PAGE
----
It’s past time for someone to make a Smart hire
by Joe Medley
jmedley@annistonstar.com
Nov 27, 2012 | 7340 views |  0 comments | 17 17 recommendations | email to a friend | print
Kirby Smart, left, on the field with Nick Saban (File photo by Bill Wilson/The Anniston Star)
Kirby Smart, left, on the field with Nick Saban (File photo by Bill Wilson/The Anniston Star)
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TUSCALOOSA — Kirby Smart probably doesn’t need a ringing endorsement from Nick Saban to get a head coaching job, but Smart got that endorsement this week

He got it in spades.

“It’s always good to have somebody with you on your staff that thinks like you and you can trust in,” Saban said about his defensive coordinator at Alabama. “…We speak the same language and have been on the same page for a long time.”

It’s a language a lot of programs would love to learn, and several, including Auburn, are turning a page.

Auburn stands among nearly a dozen Football Bowl Subdivision schools looking for head coaches, including three in the SEC, and it’s time Smart got that chance.

In fact, it’s past time.

Offensive coordinators have come and gone, but Saban and Smart have done quite a bit together. With their defense always at the forefront, Alabama stands in position to win its third national title in four years.

In all likelihood, the winner of Saturday’s SEC Championship showdown between Alabama, 11-1 and No. 2 in the Bowl Championship Series standings, and No. 3 Georgia will play No. 1 Notre Dame for the BCS title.

Sports betting lines already have the SEC champion favored to beat Notre Dame. If that happens, then SEC teams will have won the past seven BCS titles.

Winning SEC titles has been a key to winning national titles and likely will be in 2014, when major college football transitions to a four-team playoff. The key to winning SEC titles has and will continue to be a top defense.

Just ask an offensive mind like Bobby Petrino, someone thought to be at or near the top of Auburn’s wish list. Before Arkansas fired him for off-field issues, he had the offensive-minded Razorbacks scoring enough to be considered one of the nation’s top three teams in 2011.

Problem was the top two teams were in Arkansas’ SEC division. Alabama and LSU, with defenses leading the way, went on to play for the BCS title, which Alabama won.

The SEC is the road to national titles, and the road to SEC titles goes through defense. Over the years Saban and Smart have worked together at Alabama, they’ve done it best.

It’s hard to see a reason why Smart wouldn’t top wish lists around the country. He’s been thought to be a viable head-coaching contender for years but waiting for the right school and time.

The time won’t get any better than now. The only question is whether the right school can be found in this year’s lot, which includes SEC members Arkansas, Auburn and Tennessee.

Kentucky was on the list but hired Mark Stoops Tuesday night.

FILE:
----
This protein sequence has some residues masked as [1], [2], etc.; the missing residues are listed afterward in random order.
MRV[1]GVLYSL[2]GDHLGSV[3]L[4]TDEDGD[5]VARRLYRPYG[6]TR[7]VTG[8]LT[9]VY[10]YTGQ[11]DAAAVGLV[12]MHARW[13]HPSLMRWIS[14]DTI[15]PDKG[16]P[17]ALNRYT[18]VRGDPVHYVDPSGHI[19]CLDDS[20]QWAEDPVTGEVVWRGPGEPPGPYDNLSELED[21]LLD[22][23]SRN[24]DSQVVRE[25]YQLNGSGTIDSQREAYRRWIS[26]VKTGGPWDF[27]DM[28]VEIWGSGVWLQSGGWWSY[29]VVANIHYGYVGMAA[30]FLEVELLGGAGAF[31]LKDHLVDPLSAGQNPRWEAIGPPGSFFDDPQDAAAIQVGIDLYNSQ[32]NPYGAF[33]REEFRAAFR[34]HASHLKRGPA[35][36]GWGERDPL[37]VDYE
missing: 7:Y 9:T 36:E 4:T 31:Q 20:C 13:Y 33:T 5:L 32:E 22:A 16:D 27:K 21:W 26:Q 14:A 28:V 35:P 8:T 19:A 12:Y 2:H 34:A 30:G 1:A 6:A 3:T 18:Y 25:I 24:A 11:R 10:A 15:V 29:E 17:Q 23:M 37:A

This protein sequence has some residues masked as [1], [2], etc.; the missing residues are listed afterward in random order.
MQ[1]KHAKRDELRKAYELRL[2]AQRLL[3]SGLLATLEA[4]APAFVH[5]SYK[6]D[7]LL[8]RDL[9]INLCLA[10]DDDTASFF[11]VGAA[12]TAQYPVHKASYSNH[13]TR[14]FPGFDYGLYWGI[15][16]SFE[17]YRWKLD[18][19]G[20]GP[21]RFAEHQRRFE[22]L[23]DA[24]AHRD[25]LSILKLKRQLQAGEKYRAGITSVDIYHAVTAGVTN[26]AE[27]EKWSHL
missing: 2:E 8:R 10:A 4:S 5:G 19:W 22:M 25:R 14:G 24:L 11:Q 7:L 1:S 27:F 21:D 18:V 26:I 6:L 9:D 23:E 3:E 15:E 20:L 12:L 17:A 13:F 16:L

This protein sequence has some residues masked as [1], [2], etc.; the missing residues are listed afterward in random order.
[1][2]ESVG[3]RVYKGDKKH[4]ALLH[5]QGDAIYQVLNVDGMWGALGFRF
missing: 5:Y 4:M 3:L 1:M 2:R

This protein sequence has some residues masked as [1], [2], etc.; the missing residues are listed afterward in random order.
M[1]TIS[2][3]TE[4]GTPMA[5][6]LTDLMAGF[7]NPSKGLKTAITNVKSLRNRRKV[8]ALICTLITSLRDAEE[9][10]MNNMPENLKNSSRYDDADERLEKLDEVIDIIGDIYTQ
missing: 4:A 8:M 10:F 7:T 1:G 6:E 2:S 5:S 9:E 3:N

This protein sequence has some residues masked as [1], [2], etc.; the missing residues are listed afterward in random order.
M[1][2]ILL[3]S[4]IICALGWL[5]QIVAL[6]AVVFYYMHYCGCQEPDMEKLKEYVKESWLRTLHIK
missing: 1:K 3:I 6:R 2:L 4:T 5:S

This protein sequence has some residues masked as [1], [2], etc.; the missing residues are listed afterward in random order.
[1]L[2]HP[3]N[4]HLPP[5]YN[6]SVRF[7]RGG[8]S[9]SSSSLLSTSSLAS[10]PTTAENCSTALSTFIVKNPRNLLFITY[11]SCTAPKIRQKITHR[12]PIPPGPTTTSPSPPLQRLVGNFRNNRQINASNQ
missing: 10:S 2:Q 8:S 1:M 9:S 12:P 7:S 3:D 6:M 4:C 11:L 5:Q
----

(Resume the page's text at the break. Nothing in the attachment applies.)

Other schools in BCS conferences seeking coaches include Boston College (ACC), Colorado (Pac-12), North Carolina State (ACC) and Purdue (Big Ten).

All want the formula. Saban and Alabama clearly have it.

The top ingredient is defense, and Smart is finishing his fifth season as Alabama’s defensive coordinator. In that span, Alabama has gone 59-7 with two national titles and a third pending.

Throughout that span, Smart has been the coach jumping up and down on Alabama’s sideline, waving his arms as opposing offenses lined up. OK, it might have been strength coach Scott Cochran on occasion but usually Smart.

One gets the idea, and anyone believing that Alabama’s defensive success is really all Saban should consider Saban’s description of how things work between them.

“It’s one thing to be able to help in the planning of what you are going to do,” Saban said. “It’s a whole other set of circumstances to be able to implement that plan when it comes to the game. I think that is something Kirby does a really good job of.

“He understands the system through and through. He knows how to make adjustments. That’s one thing about defense in this day and age. If you play a system, we see so many different things in terms of what we have to defend, you really know how to adapt and adjust what you have systematically, and that’s what’s been good for us, and that’s what Kirby has done a really good job of.

“We communicate a lot during the game, but he certainly does a good job of making adjustments.”

So, what’s preventing any top school from giving Smart a chance? Could it be that he’s not a proven head coach?

A former Saban defensive coordinator got his first head-coaching shot at a top SEC program, and it worked out well for Florida. In Will Muschamp’s second year on the job, he had the Gators in position for a shot at the BCS title going into the regular season’s final week.

In Auburn’s case, could Smart run up against the base? Would Auburn fans not accept an Alabama assistant, let alone a Saban disciple, as its head coach?

Older Auburn heads remember the last time Auburn hired a legendary Alabama coach’s ex-assistant. Pat Dye detoured through East Carolina and Wyoming before taking the Auburn job, but long-time Auburn fans and the College Football Hall of Fame will tell you that Bear Bryant’s former assistant worked out pretty well.

There’s always the question of whether Smart would see Auburn as the right job. The program must rebuild its roster and internal culture, and NCAA investigators are sniffing around the place.

Also, taking the Auburn job would mean competing head-to-head with Saban — same SEC division, same state.

Still, if Smart wants the job, Auburn would be smart to hire him. Perhaps the choice is hiring him or competing against him some day.

Sports Columnist Joe Medley: 256-235-3576. On Twitter @jmedley_star.

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